A year on since Draper’s last release we caught up with the singer/songwriter to talk about his latest body of work and what has changed since his last release.

For those fans out there and for people who don’t know you, I’d basically like to start at the beginning with your first single ‘Zero-Sum’ and where you were at that point personally and as an artist?

Before Zero-Sum, I’d done a lot of collaborating and tried writing for other people. I’d been doing a few random shows with no real direction, performing solo without a band. As a songwriter/arranger who doesn’t produce, I found in collaborating I was constantly butting up against people’s schedules, and projects I’d been working on wouldn’t get finished. Whilst writing for other people, it was a toss of a coin whether songs I spent time writing would ever get to an audience. I’d had a few big show opportunities cancelled and was feeling pretty deflated and not being a good person to people close to me. I was starting to think that to truly realise my ambition I’d have to learn to produce my own music (something I’m still considering) but I knew it’d be a very long process and I was becoming so frustrated. A small miracle occurred when a guy Henry Prince came across some music I had online and put me together with Ed Tullett for a writing session. Although the music I made with Ed were cowrites I felt very much that they represented me as an artist. Zero-Sum started with a simple piano part I brought in and the rough idea of a beat and it became something really experimental and satisfying sonically. Although it’s been called ‘chill’ and been playlisted as such, it was a song about the period of disillusionment and unhappiness that preceded its recording. I’ve never really known what ‘chill’ meant… 

Later came Gwythian, which for me represented a development in songwriting and production – is that something you challenged yourself with?

Gwythian was the 3rd or 4th song that Ed and I made. As ever, it started with me fiddling with a guitar and coming up with that strange little part you hear at the start of the song. I remember we made the entire structure of the song very quickly, as is often the case, and I went to bed and wrote the lyrics and they stuck. I’d had a super weird experience on Gwythian beach in Cornwall with a thick mist, and the whole song reflects the weird and wonderful reality of that. I think when you say it’s a development, you’re probably hearing that I’d become comfortable with Ed, trusted his production and music making, and had something to describe that had occurred very shortly before we sat down to write it. There’s an immediacy to it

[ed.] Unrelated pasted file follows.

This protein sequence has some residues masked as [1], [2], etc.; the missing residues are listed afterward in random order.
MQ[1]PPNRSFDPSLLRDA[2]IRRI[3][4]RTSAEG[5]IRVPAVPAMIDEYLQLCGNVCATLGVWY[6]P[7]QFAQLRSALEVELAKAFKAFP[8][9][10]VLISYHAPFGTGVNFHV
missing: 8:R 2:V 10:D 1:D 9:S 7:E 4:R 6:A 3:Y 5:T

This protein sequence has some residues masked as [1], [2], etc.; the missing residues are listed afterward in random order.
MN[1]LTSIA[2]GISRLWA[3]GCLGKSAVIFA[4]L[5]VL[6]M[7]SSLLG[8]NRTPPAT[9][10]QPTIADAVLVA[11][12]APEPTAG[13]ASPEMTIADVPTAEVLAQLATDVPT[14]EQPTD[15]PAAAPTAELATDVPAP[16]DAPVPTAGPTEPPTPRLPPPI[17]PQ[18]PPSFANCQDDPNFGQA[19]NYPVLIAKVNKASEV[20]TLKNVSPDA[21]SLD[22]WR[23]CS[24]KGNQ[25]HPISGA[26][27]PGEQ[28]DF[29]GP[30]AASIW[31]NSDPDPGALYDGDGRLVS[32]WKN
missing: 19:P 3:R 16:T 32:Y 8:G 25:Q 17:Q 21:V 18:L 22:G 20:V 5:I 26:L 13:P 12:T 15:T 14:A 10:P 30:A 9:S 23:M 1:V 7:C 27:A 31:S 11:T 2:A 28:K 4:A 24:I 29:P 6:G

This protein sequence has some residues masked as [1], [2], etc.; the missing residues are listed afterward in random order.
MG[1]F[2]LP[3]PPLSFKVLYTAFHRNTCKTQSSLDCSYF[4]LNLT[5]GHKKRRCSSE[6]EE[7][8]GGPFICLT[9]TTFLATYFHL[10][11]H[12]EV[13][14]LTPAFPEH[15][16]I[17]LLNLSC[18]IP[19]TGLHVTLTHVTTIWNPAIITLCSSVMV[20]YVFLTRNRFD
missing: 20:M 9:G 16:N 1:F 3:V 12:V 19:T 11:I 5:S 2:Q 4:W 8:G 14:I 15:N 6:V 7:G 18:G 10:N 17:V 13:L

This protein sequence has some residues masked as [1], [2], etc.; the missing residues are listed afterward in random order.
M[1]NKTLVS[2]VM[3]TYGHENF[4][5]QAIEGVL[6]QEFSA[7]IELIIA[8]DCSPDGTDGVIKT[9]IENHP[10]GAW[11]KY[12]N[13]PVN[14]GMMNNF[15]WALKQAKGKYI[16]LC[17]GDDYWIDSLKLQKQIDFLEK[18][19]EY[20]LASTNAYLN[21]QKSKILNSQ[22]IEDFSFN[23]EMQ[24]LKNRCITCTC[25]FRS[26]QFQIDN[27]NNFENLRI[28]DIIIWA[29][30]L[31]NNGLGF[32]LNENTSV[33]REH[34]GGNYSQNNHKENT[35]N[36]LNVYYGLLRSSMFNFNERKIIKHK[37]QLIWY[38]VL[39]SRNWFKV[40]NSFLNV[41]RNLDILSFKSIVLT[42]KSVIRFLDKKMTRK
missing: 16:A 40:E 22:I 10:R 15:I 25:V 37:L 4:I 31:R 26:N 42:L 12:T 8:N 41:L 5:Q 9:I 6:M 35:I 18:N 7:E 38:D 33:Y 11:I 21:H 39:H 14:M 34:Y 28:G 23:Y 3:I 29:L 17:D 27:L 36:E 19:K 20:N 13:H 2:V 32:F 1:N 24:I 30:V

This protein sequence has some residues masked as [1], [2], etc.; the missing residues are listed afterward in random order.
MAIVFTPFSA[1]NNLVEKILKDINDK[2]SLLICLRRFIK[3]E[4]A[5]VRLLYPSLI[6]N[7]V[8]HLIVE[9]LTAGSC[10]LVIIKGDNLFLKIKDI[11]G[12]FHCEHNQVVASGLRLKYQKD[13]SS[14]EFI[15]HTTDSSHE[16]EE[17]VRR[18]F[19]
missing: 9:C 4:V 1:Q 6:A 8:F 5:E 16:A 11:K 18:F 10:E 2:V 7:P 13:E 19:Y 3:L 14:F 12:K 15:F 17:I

I’m really excited to announce that you’ve got some new music in the pipeline, what has the recording process been like compared to your previous tracks? 

This last batch of recording has been dreamy, for lack of a better word. You have conversations about what an ideal recording situation would be like – homely, lots of time, lots of musicians, live instruments, experimentation, working with singular vision – and it seems a sort of impossible thing to achieve. Working with Ed was amazing and we experimented sonically a lot, but there’s something holy about working with lots of instrumentalists, as oppose to just two guys making a track. I wanted whatever I worked on next to include everyone that I work with on my live show, to sound very ‘live’ and for it to be reproducible live without use of sampling etc. Sure, we weren’t recording at Abbey Road for two months but Joey Walker is a stupidly talented producer and engineer (he’s like 21 years old!? Disgusting) and the house is filled with other musicians, a ton of amazing gear and has a lovely atmosphere. Everybody was onboard with what I wanted to do and it was an absolute privilege.

Did you set out to make each song cohesive in an instrumental and lyrical sense, or are they mainly just stories from your life?

I think because I’ve been bringing songs I’ve written into a band rehearsal room and arranging for months prior, everything has naturally moved into a coherent instrumental space together. There are themes running through all the work but I didn’t set out to write an album ‘about one thing’ or a concept piece at all, mostly they’re just stories or imaginings yeah. I’ve just tried to keep in mind whilst making everything what it is I really want to listen to and not be diverted by things that sound “cool”. If you start fiddling with too many synths and electronic stuff you can make things that sound amazing…but is it what I want to listen to? Generally not

Who would you cite as your influences?

In terms of early memories I remember sitting in my dad’s car listening to Jimi Hendrix, Bob Marley, Fleetwood Mac, Beach Boys and God knows an absolute tonne of stuff growing up. In my teens I went through a Rufus Wainwright phase, a Jeff Buckley phase, a Bon Iver phase… I mean, INTENSE phases! Now, the last few years I’ve noticed I lean so much toward stuff that sounds live and has that odd, melancholic beauty. My favourite band are Big Thief, I think – Adrianne Lenker is some sort of songwriting spirit and those records sound amazing, basically a brilliant 4 piece band recorded so well. I still go back to Elliott Smith, Sufjan Stevens, Wilco (particularly a Ghost is Born, one of the best albums ever), Talk Talk’s ‘Spirit of Eden’ album, Neil Young. Todd Rundgren’s ‘Can we still be friends?’ – don’t, I’ll cry! I’m not someone who is constantly on the hunt for new music at all. Far from it. 

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